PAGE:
When it comes to museums, we recommend a whizz around the National Palaces Paintings Museum and the Meşher exhibition space on Istiklal Street. If you’ve been to Istanbul before, then head to the Sabanci Museum, now home to the celebrated private collection of the Sabanci family as well as one of Istanbul’s finest restaurants. Another highlight is Arter in Dolapdere, a vibrant cultural hub housing works belonging to renowned Turkish art collector Omer Koç.
Where To Stay
Nestled in the heart of buzzing Beyoğlu, Soho House Istanbul makes for a stylish base. Set in Palazzo Corpi, the former home of a Genoese merchant, it boasts soaring ceilings, marble staircases, storied frescoes and epic views across the Golden Horn. Rooms are prettily furnished with traditional Turkish accents, and bathrooms feature heavenly rainfall showers. As with all Soho Houses, the perk of staying here is access to the member’s club. Feast in the club restaurant or on the terrace in summer, before heading up to the rooftop bar for a nightcap. On Friday and Saturday nights, the main bar area transforms into a dance floor. Come morning, freshen up with a treatment in the Cowshed spa – the signature moody massage is highly recommended – or a workout with the in-house personal trainers. Afterwards, treat yourself to a killer brunch at Cecconi’s.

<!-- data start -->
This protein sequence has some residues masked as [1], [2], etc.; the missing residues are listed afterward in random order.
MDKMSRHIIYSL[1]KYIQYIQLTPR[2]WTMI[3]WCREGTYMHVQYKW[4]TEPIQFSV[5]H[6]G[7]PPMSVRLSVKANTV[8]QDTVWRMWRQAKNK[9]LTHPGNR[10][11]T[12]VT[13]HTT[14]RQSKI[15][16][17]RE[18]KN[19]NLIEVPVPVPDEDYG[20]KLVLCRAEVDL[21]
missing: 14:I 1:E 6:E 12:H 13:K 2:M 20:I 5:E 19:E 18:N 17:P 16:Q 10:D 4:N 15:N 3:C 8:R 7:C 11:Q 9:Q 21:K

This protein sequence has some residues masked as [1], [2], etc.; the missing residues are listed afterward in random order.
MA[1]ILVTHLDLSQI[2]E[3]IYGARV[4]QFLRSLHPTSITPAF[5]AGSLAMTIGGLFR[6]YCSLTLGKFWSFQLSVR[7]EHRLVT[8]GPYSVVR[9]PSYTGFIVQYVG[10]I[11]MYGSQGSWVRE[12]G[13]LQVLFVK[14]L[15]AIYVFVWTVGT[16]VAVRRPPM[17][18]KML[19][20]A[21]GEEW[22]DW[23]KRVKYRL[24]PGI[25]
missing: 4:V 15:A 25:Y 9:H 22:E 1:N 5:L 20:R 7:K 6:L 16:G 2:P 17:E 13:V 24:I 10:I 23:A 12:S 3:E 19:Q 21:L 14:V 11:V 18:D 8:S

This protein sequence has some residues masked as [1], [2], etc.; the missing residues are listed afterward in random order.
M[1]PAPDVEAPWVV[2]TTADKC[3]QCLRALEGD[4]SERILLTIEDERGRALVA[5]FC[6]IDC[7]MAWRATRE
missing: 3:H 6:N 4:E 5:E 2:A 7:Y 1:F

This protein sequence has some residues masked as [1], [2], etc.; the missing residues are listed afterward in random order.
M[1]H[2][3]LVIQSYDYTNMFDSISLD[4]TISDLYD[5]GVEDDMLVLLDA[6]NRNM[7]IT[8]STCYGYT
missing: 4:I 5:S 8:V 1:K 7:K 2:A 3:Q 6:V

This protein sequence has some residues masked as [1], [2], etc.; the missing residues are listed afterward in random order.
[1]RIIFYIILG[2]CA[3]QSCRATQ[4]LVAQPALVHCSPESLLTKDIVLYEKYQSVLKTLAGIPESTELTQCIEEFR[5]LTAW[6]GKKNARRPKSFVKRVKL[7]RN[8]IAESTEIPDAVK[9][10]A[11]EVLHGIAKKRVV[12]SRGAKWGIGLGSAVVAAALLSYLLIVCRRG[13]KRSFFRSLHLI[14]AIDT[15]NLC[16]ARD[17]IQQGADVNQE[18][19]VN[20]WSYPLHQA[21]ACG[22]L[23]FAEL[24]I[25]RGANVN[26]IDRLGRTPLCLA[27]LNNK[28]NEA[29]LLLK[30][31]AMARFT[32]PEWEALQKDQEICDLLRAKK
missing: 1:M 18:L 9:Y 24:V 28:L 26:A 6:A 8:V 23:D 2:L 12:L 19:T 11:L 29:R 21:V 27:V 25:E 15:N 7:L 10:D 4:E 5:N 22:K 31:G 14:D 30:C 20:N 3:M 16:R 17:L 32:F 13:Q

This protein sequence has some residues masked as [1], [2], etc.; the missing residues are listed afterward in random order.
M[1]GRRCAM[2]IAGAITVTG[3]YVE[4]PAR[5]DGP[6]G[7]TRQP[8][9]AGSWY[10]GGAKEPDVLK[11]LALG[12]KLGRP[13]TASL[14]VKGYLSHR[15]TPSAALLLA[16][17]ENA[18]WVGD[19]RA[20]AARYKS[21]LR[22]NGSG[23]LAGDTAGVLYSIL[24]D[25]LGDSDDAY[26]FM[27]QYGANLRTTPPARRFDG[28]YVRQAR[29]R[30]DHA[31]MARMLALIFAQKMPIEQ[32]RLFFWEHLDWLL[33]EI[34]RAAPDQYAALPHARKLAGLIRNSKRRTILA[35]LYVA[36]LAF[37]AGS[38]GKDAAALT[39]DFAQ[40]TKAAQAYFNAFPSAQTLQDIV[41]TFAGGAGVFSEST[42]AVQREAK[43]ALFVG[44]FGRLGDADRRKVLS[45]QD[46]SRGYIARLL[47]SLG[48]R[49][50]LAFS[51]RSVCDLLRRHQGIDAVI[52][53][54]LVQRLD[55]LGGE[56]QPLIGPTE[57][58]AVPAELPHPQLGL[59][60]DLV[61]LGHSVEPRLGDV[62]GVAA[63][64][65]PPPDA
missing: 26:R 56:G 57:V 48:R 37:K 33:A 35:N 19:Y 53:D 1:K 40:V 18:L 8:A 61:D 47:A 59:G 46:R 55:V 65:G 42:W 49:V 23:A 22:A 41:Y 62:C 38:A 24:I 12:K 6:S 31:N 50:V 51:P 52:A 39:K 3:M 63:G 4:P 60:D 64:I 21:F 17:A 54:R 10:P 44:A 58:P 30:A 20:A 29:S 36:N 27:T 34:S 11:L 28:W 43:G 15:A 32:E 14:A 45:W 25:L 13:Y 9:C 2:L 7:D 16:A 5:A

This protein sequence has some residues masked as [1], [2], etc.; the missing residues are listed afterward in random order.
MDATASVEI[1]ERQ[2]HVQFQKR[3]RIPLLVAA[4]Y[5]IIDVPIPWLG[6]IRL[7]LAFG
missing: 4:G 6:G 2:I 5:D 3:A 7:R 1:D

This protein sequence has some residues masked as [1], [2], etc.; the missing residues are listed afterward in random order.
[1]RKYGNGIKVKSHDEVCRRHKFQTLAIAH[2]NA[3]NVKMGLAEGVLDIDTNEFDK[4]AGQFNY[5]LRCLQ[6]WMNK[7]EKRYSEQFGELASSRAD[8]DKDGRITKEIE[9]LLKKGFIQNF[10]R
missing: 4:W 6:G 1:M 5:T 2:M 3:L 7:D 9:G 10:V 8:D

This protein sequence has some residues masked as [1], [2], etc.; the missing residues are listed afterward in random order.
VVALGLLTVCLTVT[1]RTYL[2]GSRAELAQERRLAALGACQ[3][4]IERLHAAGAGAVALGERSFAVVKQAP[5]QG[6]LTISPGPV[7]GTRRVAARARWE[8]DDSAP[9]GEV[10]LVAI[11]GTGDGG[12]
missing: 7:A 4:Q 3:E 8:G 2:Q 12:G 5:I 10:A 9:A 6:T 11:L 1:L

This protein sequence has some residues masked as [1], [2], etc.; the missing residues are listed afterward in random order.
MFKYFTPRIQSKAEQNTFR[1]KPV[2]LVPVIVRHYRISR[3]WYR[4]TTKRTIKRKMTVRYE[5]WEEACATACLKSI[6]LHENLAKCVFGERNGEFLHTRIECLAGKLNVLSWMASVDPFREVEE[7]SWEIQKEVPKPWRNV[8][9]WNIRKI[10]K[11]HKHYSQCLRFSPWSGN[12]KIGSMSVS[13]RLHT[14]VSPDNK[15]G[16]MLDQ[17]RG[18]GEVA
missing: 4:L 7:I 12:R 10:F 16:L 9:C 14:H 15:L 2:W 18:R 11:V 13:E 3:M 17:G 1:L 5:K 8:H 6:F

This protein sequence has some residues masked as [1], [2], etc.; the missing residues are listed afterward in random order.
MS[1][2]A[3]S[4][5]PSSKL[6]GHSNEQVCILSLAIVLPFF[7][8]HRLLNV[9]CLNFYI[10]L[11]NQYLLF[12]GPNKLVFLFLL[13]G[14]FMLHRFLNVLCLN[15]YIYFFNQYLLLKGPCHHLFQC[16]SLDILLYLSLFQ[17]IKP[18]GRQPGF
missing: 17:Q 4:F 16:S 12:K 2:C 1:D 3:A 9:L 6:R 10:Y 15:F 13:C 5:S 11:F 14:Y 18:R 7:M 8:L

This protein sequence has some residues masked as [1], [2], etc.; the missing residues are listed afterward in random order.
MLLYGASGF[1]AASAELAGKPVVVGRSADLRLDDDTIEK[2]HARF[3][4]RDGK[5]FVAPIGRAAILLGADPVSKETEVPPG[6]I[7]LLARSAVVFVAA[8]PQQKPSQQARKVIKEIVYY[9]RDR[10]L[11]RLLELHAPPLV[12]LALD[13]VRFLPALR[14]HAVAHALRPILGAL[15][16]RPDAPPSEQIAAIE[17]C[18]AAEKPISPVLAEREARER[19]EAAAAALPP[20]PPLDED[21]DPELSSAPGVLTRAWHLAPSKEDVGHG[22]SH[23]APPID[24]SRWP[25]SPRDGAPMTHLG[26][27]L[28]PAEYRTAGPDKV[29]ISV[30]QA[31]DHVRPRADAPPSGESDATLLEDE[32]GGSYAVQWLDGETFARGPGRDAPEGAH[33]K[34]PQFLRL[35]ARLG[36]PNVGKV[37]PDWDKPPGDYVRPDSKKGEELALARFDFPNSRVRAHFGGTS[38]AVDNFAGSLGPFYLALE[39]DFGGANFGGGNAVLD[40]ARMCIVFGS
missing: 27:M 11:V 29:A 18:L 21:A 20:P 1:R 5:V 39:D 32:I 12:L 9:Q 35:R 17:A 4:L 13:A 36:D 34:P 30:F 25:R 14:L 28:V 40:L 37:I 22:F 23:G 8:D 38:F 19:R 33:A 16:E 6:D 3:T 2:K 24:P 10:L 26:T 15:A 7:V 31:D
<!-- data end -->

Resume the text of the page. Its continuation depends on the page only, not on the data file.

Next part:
A little further north, in Istanbul’s glitziest neighbourhood, The Stay Boulevard Nisantasi is the latest opening from Turkey’s first carbon-neutral independent hotel group The Stay. There are nods to sustainability throughout the minimalist design – expect vegan leather headboards, recycled room keys and bathroom amenities from local perfumier Atelier Rebul. The comfortable-chic rooms come courtesy of Turkish architect Mahmut Anlar and most feature walk-in closets, grand marble bathrooms and clean, simple lines that serve as a calming antidote to the bustle outside. Aesthetes will appreciate the eye-catching artworks dotted around the lobby. A wellness floor and rooftop restaurant are scheduled to open this autumn. Stay tuned.
Where To Eat
Talk of the town is the new Roka Istanbul, serving its authentic Robatayaki cuisine a stone’s throw from the water’s edge in Galataport. The panoramic Bosphorus views make this the perfect spot for dinner à deux, so be sure to book well in advance. Delightful waiters deliver Roka favourites with the perfect balance of professionalism and charm – order the yellowtail sashimi with yuzu-truffle dressing and the Korean spiced lamb cutlets with a side of Roka’s signature baked potato. For pudding, the Hokkaido cheesecake is a must. As for cocktails, opt for the Smokey Mead or Roka’s take on a classic Negroni.
Smelt & Co. demands a pilgrimage to Balat, a quirky residential area best known for its cobbled streets, colourful houses and smattering of vintage shops. The restaurant’s unassuming facade belies its handsome interiors – expect high ceilings, linen curtains and natural woods. Equally seductive is the inventive menu, featuring a range of Turkish fusion dishes and Kombucha-based cocktails.